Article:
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Thread: theft of hawaiian culture?

  1. #1

    Default theft of hawaiian culture?

    I am a maori from Aotearoa currently working in Japan. I couldnt help but notice how hawaiian hula, music and fashion is so popular and big business here. I was just wondering if Kanaka maoli actually benefit in any way? From my perspective it looks like Japanese are ripping off hawaiians and hawaiian culture and yet they have so little understanding of what they are selling. I would like to know what Hawaiians think about this?

  2. #2

    Default Re: theft of hawaiian culture?

    Dancing styles, fashion styles, and music styles are not "owned", so it cannot be "stolen". Hawaiians are obviously upset with the inaccurate usage and exploitation of all things Hawaiian, but it is not a crime in the legal sense.
    Last edited by mapen; December 19th, 2006 at 06:10 PM.

  3. #3
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    Default Re: theft of hawaiian culture?

    One could make a case about copyrights and music. Dance I don't know but fashion styles?

  4. #4

    Default Re: theft of hawaiian culture?

    Well, what about people acting like and stealing hip hop culture. Should the Black community be up in arms because the entire rest of the world talk dress, and act like gangstas from Compton or the South Bronx ?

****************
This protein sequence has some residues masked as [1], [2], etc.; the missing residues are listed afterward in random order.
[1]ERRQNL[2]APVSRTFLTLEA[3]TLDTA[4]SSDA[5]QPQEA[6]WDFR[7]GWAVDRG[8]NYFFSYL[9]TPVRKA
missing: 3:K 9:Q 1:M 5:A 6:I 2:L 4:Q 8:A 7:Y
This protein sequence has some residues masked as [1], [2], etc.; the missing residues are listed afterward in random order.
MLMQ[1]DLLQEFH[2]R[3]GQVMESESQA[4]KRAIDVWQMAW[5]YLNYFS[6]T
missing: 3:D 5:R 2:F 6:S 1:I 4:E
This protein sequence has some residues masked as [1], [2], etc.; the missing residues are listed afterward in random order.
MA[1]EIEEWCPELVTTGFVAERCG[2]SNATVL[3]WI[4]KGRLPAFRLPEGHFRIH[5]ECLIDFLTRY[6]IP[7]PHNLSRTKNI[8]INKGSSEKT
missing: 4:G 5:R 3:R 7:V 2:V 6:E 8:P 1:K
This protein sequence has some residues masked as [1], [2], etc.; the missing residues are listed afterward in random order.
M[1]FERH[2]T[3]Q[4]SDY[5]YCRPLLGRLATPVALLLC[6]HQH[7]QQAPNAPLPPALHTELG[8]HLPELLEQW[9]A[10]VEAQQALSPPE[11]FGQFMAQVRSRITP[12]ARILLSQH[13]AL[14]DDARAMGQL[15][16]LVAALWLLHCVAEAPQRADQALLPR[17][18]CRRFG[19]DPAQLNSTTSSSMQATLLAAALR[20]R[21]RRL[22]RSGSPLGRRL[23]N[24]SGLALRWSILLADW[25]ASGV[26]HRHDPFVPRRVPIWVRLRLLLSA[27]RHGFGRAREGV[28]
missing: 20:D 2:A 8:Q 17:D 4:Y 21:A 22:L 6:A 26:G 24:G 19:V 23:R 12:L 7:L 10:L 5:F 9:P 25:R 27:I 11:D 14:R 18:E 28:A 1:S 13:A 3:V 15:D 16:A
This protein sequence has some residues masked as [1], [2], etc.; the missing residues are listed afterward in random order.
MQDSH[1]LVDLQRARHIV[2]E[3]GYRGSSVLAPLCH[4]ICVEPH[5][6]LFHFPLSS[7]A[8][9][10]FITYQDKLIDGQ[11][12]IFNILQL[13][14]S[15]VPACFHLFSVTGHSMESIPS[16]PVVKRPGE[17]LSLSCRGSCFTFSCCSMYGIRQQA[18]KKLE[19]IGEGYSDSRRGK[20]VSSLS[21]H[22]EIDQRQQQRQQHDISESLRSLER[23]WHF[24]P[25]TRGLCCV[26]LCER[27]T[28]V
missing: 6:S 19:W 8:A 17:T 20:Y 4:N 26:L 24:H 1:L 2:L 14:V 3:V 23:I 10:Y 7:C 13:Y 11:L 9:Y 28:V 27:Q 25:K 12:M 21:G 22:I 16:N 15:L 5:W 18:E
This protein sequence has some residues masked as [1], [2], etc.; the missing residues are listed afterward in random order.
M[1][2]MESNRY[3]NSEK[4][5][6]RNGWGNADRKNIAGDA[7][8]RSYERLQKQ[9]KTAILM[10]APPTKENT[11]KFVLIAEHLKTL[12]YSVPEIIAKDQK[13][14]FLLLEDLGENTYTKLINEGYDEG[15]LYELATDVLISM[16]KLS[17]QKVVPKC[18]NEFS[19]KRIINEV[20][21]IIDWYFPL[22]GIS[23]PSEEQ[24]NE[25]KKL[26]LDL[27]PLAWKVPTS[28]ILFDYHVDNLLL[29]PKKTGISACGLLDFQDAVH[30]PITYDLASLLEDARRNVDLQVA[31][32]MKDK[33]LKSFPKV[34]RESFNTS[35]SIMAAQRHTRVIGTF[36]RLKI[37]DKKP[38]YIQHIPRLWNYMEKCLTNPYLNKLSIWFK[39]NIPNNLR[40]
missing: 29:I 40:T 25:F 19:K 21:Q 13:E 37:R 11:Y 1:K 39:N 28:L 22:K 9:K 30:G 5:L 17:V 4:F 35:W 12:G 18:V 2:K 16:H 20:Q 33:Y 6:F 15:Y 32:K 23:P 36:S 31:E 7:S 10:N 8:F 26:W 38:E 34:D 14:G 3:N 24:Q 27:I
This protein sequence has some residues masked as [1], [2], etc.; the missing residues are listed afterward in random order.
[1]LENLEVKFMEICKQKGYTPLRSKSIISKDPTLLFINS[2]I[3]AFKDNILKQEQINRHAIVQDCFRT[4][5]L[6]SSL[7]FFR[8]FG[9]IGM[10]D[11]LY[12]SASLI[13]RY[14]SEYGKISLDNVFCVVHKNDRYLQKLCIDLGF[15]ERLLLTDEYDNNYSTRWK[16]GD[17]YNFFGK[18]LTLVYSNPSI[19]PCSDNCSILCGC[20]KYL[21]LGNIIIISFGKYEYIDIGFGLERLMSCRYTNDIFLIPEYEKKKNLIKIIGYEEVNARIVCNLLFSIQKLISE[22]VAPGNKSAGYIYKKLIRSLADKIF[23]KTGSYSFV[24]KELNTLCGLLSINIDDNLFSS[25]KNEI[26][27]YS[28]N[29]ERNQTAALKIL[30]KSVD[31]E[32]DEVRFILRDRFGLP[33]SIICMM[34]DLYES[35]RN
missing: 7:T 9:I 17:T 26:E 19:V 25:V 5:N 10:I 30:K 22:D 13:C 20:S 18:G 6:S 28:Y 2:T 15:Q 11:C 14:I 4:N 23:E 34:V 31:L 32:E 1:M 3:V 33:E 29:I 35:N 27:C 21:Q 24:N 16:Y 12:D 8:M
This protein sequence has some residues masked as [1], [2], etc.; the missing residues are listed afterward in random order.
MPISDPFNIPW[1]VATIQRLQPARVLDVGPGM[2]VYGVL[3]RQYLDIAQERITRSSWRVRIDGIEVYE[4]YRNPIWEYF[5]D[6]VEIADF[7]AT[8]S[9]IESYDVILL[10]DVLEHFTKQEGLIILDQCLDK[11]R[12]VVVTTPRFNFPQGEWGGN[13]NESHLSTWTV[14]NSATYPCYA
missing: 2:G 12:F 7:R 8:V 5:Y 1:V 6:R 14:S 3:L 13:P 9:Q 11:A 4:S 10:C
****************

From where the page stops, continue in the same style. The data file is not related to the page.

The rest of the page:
Should we pay royalities to Japan everytime an American opens a sushi restaurant?

    And what about all the people who have japanese and chinese characters as tattoos ?

    You see where this is going ? As long as it's acknowledged that hula is from hawaiian culture, why shouldn't the rest of the world pay homage and enjoy it. I see it more as a celebration/interpretation than a theft.

  5. #5
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    Default Re: theft of hawaiian culture?

    Quote Originally Posted by tikiyaki View Post
    Well, what about people acting like and stealing hip hop culture. Should the Black community be up in arms because the entire rest of the world talk dress, and act like gangstas from Compton

    Tikiyaki??? you know where I was born... nah... just kidding dude... talk all you want about a particular city...but when you meet someone from that city that totally is opposite of what one might stereotype that city.... well then....never mind...what am I doing....


    Merry X-Mas HT!

    Damon

  6. #6
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    Default Re: theft of hawaiian culture?

    Some call it stealing a culture.
    Some call it spreading the culture.

    Whatever you want to call it, there is beauty and passion in the Hawaiian Culture of Hula that could do some good wherever it is practiced on Planet Earth.

    Rather than be angered by the "practice", try casting it into a positive light, which is the perpetuation of the ideals. Dancing is good for everybody.
    FutureNewsNetwork.com
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  7. #7
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    Default Re: theft of hawaiian culture?